Tuesday, June 30, 2020

New MMR Report Underscores Importance of Communicating with Patients About Seeking Emergency Care

Acute life-threatening conditions such as heart attack (myocardial infarction), stroke, or hyperglycemic crisis (a complication of uncontrolled high blood sugar) are urgent events that always require immediate emergency care, even during the COVID-19 pandemic. However, recent findings suggest that patients with these conditions either could not access care, or were delaying or avoiding seeking care. 

By May 2020, national syndromic surveillance data found that overall ED visits had declined by 42% during the initial months of the COVID-19 pandemic.

This report describes the trends in ED visits for three acute life-threatening conditions and the public health implications of the findings:

In the 10 weeks following the declaration of the COVID-19 national emergency, ED visits declined 23% for heart attack, 20% for stroke, and 10% for hyperglycemic crisis.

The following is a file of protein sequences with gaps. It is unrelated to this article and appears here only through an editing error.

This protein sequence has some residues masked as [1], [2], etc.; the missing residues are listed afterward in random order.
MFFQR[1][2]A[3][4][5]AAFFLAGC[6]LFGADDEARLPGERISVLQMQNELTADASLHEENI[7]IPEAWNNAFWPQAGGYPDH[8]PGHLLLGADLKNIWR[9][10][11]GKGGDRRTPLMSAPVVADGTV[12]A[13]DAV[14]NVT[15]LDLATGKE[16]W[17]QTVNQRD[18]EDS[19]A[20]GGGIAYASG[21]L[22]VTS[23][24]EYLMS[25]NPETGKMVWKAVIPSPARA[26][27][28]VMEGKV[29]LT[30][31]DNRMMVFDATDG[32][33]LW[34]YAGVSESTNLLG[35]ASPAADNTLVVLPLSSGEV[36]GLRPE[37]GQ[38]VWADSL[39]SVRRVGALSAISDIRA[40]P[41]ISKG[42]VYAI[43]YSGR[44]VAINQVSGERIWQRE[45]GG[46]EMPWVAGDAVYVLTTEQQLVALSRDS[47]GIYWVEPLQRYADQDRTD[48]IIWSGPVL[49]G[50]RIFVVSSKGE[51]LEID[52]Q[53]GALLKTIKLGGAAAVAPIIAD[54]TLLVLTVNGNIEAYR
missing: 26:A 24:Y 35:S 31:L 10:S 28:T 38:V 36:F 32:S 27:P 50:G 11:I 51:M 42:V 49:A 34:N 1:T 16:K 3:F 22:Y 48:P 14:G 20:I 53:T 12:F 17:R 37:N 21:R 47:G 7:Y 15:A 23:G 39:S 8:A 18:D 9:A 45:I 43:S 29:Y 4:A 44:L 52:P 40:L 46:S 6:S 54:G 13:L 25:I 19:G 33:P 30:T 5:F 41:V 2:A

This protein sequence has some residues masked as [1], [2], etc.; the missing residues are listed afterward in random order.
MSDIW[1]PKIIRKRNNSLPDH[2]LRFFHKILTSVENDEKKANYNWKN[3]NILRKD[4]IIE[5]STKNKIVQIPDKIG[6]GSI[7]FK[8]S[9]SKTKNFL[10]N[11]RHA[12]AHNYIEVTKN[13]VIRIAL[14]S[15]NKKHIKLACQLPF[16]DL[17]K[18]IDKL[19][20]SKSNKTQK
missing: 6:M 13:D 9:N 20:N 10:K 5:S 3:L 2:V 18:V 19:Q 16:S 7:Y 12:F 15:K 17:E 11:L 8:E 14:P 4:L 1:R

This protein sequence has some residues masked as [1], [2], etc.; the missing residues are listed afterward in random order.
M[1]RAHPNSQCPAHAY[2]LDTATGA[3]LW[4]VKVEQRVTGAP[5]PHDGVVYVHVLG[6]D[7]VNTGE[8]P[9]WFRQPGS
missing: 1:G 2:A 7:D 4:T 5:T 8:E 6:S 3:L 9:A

The reduction in ED visits for these conditions might be explained by many factors, including fear of being exposed to COVID-19, unintended consequences of public health recommendations to minimize non-urgent health care, stay-at-home orders, or other reasons.

The sooner emergency care begins, the better the chances of survival. It’s important that people who are experiencing severe chest pain, sudden or partial loss of motor function, altered mental status, uncontrolled high blood sugar, or other life-threatening issues still seek immediate emergency care, even during the COVID-19 pandemic.

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